Jensen brought up “leave records” stating that the commissioners should be reviewing the records every quarter. She requested that each department head to be in charge of their own employee’s leave. Commissioner Ryberg asked if sick leave/vacation was being abused which the answer was no. Discussion was held on the county going to time clocks/computer program to log into.

This turned into a lengthy discussion on vacation policy which was tabled until the April 22nd meeting.


Janet Cron, county assessor, requested the board hire someone as soon as possible to fill her position which will be vacated Dec. 31, 2015. It is important for the new assessor to attending training as soon as possible. The commissioners would like to fill the position, starting July 1, 2015. The position will be advertised and Cron will help with the interviewing process.

Cron is currently reassessing homes in Powers Lake, Portal, Bowbells and Lignite, raising homes to market.

“The market just isn’t there, but I have sales that say it is,” stated Cron. Homes need to be similarly assessed and right now they are not.

Cron agreed to be Burke County’s delegate to Vision West with two meetings coming up in Minot and in Billings, MT. The commissioners authorized her travel.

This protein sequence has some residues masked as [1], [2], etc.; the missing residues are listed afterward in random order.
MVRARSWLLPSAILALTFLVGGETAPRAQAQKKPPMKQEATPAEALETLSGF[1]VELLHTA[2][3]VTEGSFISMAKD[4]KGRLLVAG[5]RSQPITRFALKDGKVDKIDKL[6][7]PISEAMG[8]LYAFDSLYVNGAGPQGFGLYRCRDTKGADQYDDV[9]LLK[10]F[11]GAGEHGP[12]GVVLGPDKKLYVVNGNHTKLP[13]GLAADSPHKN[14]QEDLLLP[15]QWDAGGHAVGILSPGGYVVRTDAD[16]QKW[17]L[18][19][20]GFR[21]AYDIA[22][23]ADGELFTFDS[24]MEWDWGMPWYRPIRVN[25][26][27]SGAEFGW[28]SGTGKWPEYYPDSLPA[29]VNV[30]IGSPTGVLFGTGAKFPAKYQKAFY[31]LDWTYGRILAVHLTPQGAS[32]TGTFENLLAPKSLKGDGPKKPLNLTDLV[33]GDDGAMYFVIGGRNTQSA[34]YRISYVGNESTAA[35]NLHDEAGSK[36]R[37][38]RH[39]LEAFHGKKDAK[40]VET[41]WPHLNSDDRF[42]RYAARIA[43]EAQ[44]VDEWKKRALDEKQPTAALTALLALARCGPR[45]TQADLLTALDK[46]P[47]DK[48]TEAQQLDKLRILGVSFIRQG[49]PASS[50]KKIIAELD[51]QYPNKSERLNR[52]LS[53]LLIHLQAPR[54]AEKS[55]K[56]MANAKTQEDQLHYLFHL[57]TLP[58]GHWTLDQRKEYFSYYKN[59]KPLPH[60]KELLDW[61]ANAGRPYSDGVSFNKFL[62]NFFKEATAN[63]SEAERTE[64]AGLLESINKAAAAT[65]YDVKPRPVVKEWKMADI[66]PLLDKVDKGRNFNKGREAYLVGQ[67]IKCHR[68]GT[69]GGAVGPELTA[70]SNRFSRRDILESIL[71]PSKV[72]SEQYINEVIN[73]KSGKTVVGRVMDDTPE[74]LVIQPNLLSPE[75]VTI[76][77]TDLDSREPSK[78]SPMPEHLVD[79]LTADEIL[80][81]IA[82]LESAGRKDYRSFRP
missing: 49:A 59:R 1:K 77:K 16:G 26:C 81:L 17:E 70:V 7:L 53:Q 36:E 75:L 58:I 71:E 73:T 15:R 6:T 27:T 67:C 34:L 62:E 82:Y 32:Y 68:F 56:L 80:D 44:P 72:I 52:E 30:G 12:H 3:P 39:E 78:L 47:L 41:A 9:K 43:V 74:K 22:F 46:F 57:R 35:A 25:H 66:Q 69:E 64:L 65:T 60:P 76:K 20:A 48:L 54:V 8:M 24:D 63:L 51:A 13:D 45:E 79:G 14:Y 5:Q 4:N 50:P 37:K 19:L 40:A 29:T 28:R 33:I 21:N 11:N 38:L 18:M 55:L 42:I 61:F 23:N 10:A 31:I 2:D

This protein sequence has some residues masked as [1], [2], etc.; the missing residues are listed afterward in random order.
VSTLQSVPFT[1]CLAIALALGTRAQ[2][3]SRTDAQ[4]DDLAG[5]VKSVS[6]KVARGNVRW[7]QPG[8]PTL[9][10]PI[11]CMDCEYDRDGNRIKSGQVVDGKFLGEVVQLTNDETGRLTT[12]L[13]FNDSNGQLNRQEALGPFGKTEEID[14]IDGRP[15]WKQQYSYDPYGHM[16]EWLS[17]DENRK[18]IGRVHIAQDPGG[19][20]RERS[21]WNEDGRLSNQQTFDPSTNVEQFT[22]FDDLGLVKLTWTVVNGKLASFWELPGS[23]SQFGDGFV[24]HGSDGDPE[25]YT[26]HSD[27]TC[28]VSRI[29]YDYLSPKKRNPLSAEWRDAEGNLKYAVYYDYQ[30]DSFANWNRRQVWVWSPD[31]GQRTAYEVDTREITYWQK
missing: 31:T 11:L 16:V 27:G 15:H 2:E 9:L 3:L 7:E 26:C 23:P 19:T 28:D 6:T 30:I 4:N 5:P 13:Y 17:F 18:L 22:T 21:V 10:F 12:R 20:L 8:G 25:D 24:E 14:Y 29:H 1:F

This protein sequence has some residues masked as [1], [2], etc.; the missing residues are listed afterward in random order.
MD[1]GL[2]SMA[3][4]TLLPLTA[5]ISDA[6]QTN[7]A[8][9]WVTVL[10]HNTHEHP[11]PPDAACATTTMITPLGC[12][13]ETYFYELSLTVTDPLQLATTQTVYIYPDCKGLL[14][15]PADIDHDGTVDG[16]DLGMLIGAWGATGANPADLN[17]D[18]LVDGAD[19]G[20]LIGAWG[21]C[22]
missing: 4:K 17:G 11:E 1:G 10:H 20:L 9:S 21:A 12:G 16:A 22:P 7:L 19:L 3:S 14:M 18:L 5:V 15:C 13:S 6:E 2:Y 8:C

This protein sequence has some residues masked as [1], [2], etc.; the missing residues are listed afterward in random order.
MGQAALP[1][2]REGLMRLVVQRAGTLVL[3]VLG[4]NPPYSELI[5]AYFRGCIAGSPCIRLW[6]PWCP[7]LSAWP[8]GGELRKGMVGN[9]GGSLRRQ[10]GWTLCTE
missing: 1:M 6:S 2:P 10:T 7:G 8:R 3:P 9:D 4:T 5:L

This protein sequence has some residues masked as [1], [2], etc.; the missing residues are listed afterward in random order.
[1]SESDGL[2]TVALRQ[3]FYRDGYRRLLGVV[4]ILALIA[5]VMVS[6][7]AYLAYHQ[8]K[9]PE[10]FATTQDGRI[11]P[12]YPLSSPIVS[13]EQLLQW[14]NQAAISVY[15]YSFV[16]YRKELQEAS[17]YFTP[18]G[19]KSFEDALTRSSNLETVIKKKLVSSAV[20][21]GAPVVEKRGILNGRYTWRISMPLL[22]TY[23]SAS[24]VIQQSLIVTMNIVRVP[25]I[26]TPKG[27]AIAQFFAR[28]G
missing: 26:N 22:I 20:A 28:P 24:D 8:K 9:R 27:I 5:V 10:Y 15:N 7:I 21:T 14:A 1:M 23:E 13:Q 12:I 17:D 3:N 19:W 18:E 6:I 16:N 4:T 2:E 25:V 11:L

Barry Jager, emergency management, discussed burn bans. Bans go in effect when the fire index reaches high or extremely high. He will be in contact with the fire chiefs in the county.

He notified the commissioners on Forthun Township unable to find riprap at this time to finish project. They may need to try get an extension which needs state and FEMA approval.
Jager worked 10 days with Divide County’s Emergency Manager during the water break. He made sure Columbus had potable water during this crisis. He commended the City of Columbus for all their help distributing the water.

A lengthy discussion was held on the Don Helde road which is under water. Jager has sent in an Oil Impact grant to the State Land Board who is meeting on April 30. He asked what the county’s standpoint was on assisting, as it has a street address, but can be considered a private drive. The county is contracted by Lucy Township to maintain the road, which they put 10 loads of gravel on this past year. Oasis Petroleum, which has a pipeline to the west, was brought into the discussion and a representative from the company should be at the April 22 meeting.

Jager asked for permission to upgrade the reverse 9-1-1 to include cell phones as text messages and emails. The cost is an additional $500/year.

Jager has also sent in a grant into to Enbridge for nine additional H2S monitors (gas clips). Every responding unit in the county should have the four gas monitors.

The courtroom security system is just about complete. The decision was made to go with two keypads. The project should be finished up this week (April 10). Discussion was held on the cost for securing the entire courthouse, $11,000.